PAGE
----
A hacker has stolen an estimated 39 million account details -- simply by walking right in and taking them.
The hacker was able to use port-scanning tools -- including Shodan.io, a search engine for internet-connected devices -- to locate the databases, stored on public-facing servers running widely-used database software MongoDB.
GhostShell uploaded the cache for public consumption -- about 6 gigabytes of uncompressed files -- in protest at "poorly configured" state of the systems.
He said in a note on Pastebin, where hackers often post breached data, that his goal was "to raise awareness about what happens when you decide not to even add a username and password as root or check for open ports."
The hacker added that many system administrators "don't bother checking for open ports on their newly configured servers," which means anyone can access data without needing a username and password.
"This can basically lead to anyone infiltrating the network and managing their internal data without any interference. You don't even have to elevate your privileges, you just connect and have total access. You can create new databases, delete existing ones, alter data, and so much more," the hacker said.
It's not immediately clear what all the databases are for, or who they are operated by.
Many are hosted by well-known providers, such as Amazon Web Services and Rackspace.
Though every database is different, we were able to find full names, usernames, dates of birth, email addresses, phone numbers, genders, payment gateway information (such as if a credit card was declined), job titles and descriptions and even wedding days. We also found social-related content, such as Facebook profile IDs and Twitter IDs, profile pictures, and tokens used to authenticate a user with a service.
In some instances, we found full email content -- some of it marked confidential.
We also found a ton of metadata, such as connecting IP addresses, device information, geo-location data, browser types, User Agents (which can be used to determine and track a unique device), and when user accounts were created and when they last logged in -- just to name a few.
Many of the passwords were hashed and salted, but we were able to unscramble many (though not all) passwords using readily-available online tools.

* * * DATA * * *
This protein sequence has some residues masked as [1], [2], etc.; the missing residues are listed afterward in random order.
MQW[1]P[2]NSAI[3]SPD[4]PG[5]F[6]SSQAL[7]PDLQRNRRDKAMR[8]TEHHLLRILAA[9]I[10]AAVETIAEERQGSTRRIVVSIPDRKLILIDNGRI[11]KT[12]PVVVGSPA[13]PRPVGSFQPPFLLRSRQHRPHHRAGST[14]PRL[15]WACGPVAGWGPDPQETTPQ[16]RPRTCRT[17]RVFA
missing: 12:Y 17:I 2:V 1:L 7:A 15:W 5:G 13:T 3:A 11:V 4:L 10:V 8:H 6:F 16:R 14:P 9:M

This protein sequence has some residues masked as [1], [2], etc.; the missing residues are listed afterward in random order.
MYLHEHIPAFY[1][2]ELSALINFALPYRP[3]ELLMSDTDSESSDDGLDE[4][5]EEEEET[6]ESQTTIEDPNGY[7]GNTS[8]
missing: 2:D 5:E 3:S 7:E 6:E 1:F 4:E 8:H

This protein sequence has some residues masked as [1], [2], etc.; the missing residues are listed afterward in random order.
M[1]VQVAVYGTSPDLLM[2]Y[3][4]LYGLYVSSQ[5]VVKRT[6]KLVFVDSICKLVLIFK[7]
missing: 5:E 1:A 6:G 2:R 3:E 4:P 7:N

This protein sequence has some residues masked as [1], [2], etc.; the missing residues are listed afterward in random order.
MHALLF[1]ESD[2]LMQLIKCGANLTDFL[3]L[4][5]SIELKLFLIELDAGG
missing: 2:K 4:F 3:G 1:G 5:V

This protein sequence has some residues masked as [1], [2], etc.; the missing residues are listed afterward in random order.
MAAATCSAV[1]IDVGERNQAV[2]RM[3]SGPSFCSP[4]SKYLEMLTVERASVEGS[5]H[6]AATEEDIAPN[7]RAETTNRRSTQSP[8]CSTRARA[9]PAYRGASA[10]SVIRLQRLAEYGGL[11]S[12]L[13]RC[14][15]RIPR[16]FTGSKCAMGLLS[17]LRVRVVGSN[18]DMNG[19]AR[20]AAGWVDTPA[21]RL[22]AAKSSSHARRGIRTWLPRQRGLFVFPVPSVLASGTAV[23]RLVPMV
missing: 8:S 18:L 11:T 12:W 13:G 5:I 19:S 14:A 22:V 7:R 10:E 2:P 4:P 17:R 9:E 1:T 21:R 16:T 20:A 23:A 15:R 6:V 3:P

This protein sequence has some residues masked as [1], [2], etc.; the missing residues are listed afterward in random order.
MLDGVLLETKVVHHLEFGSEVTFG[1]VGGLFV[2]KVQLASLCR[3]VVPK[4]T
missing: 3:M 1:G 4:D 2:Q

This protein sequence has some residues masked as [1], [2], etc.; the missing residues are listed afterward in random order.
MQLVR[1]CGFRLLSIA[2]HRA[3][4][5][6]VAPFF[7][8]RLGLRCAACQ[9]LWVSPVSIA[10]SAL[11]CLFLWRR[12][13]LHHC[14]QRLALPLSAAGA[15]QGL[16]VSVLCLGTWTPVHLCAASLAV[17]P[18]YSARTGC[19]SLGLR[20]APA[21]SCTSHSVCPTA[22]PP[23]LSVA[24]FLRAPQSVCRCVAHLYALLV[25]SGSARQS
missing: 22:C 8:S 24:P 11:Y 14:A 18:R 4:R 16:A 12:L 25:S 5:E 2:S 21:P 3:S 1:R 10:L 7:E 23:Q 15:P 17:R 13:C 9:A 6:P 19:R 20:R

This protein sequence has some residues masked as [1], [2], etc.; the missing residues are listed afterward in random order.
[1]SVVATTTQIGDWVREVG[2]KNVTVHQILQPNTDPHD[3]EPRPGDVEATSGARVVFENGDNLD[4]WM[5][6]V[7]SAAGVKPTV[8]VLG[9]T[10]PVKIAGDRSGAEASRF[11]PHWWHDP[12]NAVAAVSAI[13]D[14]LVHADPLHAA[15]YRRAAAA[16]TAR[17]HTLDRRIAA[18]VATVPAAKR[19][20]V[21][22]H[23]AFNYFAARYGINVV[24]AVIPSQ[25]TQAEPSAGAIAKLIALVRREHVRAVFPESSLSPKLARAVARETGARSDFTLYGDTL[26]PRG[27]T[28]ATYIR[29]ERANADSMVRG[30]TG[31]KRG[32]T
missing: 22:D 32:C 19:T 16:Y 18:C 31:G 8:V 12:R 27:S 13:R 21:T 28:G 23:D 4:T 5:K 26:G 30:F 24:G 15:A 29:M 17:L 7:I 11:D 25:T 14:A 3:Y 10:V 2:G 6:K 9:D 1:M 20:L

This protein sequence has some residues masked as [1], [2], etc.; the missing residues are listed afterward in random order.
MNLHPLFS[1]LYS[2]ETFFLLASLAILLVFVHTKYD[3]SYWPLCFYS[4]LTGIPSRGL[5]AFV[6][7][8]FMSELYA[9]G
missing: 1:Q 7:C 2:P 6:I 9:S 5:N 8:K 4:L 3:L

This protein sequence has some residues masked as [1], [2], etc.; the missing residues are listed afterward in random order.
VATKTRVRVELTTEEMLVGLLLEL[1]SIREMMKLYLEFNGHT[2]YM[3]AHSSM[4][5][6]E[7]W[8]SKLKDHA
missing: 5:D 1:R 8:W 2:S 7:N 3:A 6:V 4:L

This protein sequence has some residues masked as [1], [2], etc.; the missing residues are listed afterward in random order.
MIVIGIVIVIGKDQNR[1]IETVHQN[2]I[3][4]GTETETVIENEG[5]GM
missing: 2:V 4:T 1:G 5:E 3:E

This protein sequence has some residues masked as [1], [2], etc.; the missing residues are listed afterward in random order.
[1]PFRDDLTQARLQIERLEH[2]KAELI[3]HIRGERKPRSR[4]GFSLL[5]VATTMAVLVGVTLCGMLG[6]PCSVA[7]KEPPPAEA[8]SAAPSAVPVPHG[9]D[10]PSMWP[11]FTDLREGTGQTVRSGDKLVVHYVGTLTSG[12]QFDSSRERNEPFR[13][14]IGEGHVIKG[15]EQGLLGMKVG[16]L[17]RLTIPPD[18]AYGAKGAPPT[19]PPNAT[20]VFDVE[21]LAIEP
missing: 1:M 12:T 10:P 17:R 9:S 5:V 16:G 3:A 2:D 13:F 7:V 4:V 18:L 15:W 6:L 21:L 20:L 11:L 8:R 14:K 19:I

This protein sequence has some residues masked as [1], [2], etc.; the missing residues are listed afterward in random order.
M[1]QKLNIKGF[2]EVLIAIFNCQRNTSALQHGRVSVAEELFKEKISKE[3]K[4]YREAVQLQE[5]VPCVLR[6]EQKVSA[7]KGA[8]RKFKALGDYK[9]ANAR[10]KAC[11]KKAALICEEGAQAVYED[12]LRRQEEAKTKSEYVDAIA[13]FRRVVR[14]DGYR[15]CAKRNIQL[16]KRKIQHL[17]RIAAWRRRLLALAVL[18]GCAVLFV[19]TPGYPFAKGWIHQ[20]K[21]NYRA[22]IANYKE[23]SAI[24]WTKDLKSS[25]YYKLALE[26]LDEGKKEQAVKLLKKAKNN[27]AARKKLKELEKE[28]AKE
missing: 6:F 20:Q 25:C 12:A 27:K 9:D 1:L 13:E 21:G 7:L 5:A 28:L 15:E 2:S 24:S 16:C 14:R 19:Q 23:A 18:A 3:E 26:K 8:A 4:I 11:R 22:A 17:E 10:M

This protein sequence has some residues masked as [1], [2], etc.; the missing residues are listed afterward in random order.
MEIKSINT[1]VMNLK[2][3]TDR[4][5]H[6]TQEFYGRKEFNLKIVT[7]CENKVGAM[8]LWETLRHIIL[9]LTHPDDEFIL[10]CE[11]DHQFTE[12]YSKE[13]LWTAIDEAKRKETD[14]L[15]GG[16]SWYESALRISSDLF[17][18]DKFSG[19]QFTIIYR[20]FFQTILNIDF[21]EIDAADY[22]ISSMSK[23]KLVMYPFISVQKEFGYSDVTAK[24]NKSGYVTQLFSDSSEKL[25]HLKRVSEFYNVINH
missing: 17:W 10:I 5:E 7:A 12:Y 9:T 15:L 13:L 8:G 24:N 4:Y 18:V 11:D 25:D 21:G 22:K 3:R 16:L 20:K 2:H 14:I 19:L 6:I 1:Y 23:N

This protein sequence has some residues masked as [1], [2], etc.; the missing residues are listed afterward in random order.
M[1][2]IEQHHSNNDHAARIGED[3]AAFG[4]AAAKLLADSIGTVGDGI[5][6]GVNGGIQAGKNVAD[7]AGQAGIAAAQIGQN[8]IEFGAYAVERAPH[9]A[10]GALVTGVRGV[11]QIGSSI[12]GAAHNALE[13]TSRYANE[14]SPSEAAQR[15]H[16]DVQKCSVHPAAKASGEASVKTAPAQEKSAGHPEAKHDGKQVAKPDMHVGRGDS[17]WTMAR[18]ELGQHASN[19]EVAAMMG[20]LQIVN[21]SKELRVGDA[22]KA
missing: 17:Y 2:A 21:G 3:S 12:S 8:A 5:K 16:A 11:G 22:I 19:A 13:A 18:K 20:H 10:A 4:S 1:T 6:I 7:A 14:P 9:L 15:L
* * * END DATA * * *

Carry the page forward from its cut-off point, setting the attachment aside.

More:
But in many cases, there are combinations of usernames or email addresses and plain-text passwords, which may allow a hacker to conduct further intrusions.
He was also able to offer an at-a-glance view of whose data was caught up in the databases.
After a deep search of the files, Johnstone found 626,000 unique email addresses in the cache -- including dozens of .mil addresses, over 1,300 separate .gov addresses -- including from the Dept. of Homeland Security, the FBI, FAA, IRS, and the US Navy.
He also found more than 7,000 .edu addresses from colleges and universities -- most of which appear to be staff members.
One of the databases contained about 140,000 unique email addresses. When asked, GhostShell told me that this database contained details on "the top IT of the most wealthy corporations from the US" -- or in other words, senior IT staff at high-profile organizations, such as Apple, IBM, Microsoft, and even federal agencies like FBI.
That unsecured database is hosted by Webair, a Long Island, NY-based cloud hosting company. A spokesperson explained the unsecured server in a statement:
"The database file in question is hosted on a self-managed server, meaning that the customer is responsible for managing their entire infrastructure stack, including security, database and operating system. If the customer uploads unprotected data onto a public website, it is the customers' responsibility -- Webair maintains no control over their decision to do so," said the spokesperson.
"I'm not that keen on embarrassing them," GhostShell told me, referring to Webair. "But when you're a company so old, and with a capital so huge... with high stakes customers, you would think they would at least try to protect them," he said.
The size of the downloadable cache alone puts it at one of the largest breaches this year -- but it could have been far larger, given time and resources.
"The worst part is that this is barely a fraction of what I could get my hands on," the hacker said.